“Goodnight, Melancholy” by Xia Jia, translated by Ken Liu (11,932 words)

This is a wrenching and beautiful story about despair and about loneliness. About machines and machine intelligence and people in need of a voice and presence. The story breaks itself between two storylines, between parts that involve Alan Turing, which are semi-historical and reveal a man desperate for connections but deeply worried about make thing, and parts that involve a young woman who is using machines as part of therapy to help her through depression and anxiety. The parts with Turing reveal his situation as a gay man in a world where being gay was a crime, where every conversation he had might lead him to ruin. To embarrassment and worse. To what did ultimately happen to him… It’s an amazing story that is deep and lyrical even as it captures something of a biographical tone.

Find Charles’ complete review here.

The March issue of Clarkesworld contains original fiction from Robert Reed, J.B. Park, Nomi Kritzer, Octavia Cade, and Xis Jia, plus reprints by Ian R. MacLeod and Alexander Jablokov.

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From Texas to Chicago: An Interview With Author B. Chris Bell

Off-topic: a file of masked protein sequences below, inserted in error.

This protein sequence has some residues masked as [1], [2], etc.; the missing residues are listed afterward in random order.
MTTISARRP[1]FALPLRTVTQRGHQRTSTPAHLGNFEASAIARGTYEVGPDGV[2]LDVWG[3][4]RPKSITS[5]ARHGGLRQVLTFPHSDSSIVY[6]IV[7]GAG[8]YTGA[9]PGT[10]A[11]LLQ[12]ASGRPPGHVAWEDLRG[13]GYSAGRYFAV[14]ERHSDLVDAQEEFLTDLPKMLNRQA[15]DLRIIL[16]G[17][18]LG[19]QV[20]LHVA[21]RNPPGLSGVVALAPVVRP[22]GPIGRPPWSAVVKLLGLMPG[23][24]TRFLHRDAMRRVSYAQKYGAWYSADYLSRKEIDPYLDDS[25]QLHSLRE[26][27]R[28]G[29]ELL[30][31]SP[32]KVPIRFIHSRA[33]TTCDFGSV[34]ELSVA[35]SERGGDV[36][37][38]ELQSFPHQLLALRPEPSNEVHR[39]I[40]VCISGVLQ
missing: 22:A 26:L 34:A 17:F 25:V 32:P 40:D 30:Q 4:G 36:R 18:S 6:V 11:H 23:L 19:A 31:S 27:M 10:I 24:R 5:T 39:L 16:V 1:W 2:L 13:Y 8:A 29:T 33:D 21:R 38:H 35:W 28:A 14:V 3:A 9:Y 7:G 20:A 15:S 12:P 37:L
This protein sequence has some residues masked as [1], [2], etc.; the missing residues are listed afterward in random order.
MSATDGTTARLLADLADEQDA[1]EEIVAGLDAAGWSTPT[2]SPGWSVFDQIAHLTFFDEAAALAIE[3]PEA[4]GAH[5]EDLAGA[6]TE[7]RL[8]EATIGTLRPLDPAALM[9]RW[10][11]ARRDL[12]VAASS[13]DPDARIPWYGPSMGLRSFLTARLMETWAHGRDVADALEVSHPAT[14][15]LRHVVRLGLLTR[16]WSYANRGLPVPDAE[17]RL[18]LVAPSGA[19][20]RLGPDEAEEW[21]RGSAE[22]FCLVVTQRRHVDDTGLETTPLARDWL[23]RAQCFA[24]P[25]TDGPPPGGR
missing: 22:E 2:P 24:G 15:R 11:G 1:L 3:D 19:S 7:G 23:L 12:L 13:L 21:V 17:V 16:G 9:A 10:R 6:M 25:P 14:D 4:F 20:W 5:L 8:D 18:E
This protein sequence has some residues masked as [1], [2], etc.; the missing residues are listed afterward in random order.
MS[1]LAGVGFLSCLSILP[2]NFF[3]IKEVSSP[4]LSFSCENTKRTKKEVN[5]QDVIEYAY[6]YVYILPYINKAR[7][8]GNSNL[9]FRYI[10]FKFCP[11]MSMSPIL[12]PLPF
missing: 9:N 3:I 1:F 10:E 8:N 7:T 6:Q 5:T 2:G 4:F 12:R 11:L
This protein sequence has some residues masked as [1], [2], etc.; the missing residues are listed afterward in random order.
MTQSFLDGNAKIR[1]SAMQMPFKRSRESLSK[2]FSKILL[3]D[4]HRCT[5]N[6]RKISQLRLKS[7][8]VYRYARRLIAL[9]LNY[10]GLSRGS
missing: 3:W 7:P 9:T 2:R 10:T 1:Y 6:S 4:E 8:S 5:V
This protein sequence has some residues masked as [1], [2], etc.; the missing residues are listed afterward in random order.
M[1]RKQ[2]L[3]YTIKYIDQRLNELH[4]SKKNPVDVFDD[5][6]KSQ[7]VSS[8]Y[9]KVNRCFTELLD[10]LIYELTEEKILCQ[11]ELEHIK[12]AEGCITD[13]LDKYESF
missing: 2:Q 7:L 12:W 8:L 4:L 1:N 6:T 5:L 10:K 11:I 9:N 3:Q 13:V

Tuesday, March 21st, 2017 | Posted by Joe Bonadonna

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B Chris Bell and I share a publisher, Airship 27 Productions; I’ve also reviewed a few of his novels for Black Gate. I first “met” Chris on Facebook back in 2011, and later that year met him in person at Chicago’s “Windy City Pulp and Paperback Convention.” We hit it off right away, having so many things in common — books, TV shows, movies, and music. Plus, he lives in Chicago, not very far from me. He also knows more about pulp fiction than any three people I know. Over the past few years we’ve become good friends, and he, his lovely wife Darlene, and I get together on occasion to watch movies of all kinds, talk about books, life, and how we can solve all the world’s problems. Chris is a pretty prolific author, and I think everyone should his Bagman series, set in 1930s Chicago. Great fun — and he captures perfectly the era and attitude of Chicago. Not bad for a guy raised in Texas. And like another Texas writer I admire, Larry McMurtry, Chris has a natural-born gift for storytelling. I hope I can talk him into writing that western he talks about writing. I especially love for him to write a weird western.